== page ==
Revolut launches in Australia: How does it compare to rival neobanks and fintechs?
As Revolut announces it's open for business in Australia, we look at how it compares to the likes of Up bank, TransferWise and 86 400.
Revolut is now officially available in Australia, letting Australians download the app and create an account. Revolut launched a beta version of its app mid-last year to a limited number of customers who were quick enough to join the waitlist and create an account (Finder's fintech editor was one of them). Now that the beta is complete, it will begin onboarding its 30,000-strong waitlist from today and will be welcoming new customers to create an account.
With more than 12 million global customers, you've probably already heard about Revolut – particularly if you've got friends overseas already using the app. If you're considering opening a Revolut account but aren't sure if it's the way to go, here's how the app compares to other leading Australian finance apps.
The most notable difference between Revolut and other neobanks and fintechs is Revolut's pricing structure. Revolut offers three account types, Standard, Premium and Metal, each with a monthly subscription fee of $0, $10.99 and $29.99 respectively. Each plan offers different benefits and features, with the Standard plan offering no-fee currency exchange on up to $9,000 a month and no-fee ATM withdrawals for up to $350 a month.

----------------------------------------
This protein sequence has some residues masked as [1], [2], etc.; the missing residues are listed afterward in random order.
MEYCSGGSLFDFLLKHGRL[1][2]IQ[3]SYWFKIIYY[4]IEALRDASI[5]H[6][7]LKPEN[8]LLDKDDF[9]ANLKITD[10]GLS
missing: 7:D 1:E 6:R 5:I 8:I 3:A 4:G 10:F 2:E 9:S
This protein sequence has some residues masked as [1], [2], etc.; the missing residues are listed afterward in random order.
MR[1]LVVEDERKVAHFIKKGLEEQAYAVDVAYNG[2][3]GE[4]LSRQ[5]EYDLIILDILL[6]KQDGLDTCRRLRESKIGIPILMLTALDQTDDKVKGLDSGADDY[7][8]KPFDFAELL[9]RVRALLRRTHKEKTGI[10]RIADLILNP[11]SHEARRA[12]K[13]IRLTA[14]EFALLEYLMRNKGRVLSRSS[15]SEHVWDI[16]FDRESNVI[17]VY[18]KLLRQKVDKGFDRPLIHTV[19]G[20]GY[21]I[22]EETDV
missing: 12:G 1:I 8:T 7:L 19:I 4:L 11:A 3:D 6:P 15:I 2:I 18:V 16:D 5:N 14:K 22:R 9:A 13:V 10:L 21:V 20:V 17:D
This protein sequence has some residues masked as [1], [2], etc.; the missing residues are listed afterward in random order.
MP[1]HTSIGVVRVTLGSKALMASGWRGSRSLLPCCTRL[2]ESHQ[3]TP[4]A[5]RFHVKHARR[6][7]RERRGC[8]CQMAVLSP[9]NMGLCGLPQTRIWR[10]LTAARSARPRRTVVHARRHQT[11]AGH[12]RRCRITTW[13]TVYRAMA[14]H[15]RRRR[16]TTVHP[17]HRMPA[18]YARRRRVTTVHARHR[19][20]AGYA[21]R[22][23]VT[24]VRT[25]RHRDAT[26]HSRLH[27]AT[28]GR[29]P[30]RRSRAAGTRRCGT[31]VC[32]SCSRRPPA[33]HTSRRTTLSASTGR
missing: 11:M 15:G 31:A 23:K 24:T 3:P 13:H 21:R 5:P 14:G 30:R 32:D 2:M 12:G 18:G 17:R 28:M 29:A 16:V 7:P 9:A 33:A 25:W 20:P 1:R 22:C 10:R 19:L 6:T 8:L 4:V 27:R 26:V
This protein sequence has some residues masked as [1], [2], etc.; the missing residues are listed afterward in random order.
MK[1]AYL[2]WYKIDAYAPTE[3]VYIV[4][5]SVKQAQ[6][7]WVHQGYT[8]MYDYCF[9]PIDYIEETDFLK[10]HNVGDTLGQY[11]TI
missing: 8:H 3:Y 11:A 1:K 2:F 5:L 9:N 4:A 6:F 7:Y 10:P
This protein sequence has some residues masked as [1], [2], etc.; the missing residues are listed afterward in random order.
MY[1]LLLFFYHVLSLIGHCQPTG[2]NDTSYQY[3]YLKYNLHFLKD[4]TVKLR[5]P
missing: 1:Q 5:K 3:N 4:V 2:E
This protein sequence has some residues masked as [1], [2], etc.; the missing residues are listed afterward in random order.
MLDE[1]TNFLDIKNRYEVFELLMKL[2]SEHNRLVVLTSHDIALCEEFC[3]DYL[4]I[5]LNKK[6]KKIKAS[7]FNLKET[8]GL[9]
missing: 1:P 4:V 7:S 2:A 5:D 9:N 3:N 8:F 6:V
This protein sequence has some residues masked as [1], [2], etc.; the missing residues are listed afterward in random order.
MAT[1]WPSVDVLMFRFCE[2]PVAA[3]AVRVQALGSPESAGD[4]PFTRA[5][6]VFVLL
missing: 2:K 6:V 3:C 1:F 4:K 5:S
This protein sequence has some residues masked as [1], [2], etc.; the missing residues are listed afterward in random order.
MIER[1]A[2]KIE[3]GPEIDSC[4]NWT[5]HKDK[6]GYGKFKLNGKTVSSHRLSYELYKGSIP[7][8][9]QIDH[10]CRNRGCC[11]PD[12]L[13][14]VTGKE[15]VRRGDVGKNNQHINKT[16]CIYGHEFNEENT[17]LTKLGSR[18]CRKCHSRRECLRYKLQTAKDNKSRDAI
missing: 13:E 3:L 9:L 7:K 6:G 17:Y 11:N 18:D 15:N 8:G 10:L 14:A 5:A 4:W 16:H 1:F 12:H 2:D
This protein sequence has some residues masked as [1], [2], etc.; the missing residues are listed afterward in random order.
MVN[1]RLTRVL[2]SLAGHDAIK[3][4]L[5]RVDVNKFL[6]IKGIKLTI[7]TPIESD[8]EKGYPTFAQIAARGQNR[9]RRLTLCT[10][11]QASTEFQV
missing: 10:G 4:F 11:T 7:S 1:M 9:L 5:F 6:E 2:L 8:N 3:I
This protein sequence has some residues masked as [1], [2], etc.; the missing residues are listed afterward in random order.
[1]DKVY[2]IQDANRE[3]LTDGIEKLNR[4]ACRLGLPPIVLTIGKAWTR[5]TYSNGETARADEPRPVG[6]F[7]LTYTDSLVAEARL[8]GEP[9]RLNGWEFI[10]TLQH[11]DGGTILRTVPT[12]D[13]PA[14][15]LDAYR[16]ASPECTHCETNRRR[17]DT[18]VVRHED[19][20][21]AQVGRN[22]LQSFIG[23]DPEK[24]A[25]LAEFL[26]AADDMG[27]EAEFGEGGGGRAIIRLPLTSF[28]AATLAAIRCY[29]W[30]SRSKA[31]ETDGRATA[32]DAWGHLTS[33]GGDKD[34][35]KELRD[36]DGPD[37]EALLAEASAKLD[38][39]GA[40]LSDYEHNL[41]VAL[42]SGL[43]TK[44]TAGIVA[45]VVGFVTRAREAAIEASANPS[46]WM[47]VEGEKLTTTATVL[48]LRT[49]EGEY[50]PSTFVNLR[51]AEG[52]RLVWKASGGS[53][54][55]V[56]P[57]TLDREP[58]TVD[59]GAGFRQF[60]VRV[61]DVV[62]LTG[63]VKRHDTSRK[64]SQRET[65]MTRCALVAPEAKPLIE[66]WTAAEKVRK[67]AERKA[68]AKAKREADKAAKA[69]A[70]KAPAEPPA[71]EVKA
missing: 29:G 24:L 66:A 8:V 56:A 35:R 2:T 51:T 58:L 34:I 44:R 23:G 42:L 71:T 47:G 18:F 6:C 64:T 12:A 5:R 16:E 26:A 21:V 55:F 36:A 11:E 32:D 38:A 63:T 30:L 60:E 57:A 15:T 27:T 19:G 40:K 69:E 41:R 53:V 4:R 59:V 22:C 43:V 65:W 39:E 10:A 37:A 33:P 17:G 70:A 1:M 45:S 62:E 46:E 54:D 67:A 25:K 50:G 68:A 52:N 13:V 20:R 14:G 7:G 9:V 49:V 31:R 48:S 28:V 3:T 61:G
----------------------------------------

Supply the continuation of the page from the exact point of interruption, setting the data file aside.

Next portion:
The top-tier plan would be more suited to someone who makes a huge amount of ATM withdrawals a month, exchanges a lot of money between different currencies and enjoys premium perks like a metal card, airport lounge access and cashback offers.
Hold multiple currencies
One of Revolut's key product features is the ability to hold and exchange different currencies, making it a good option for travelling and for sending money abroad. A Revolut standard account allows you to hold and exchange 27 currencies at the real exchange rate. There's no exchange rate mark-up or margin added when you exchange currency on Monday to Fridays. However, if you exchange currency on the weekend, there's a mark-up of up to 2% added.
There's also no transaction fee when exchanging currency for the first AUD$9,000 exchanged each month on the Revolut standard account, but a 0.5% fee applies after this. On the Premium and Metal account tiers, you can exchange an unlimited amount each month with no transaction fees.
If you're looking for the ability to hold and exchange multiple currencies, the TransferWise Borderless Account is the closest competitor. TransferWise allows you to hold and exchange 50 currencies at the real exchange rate, and it doesn't charge a mark-up on weekends. However, TransferWise does charge a small transaction fee on each currency exchange (this fee varies depending on the currencies).
Other popular neobanks like Up and 86 400 don't allow you to hold any currencies other than the Australian dollar.
Card access and banking status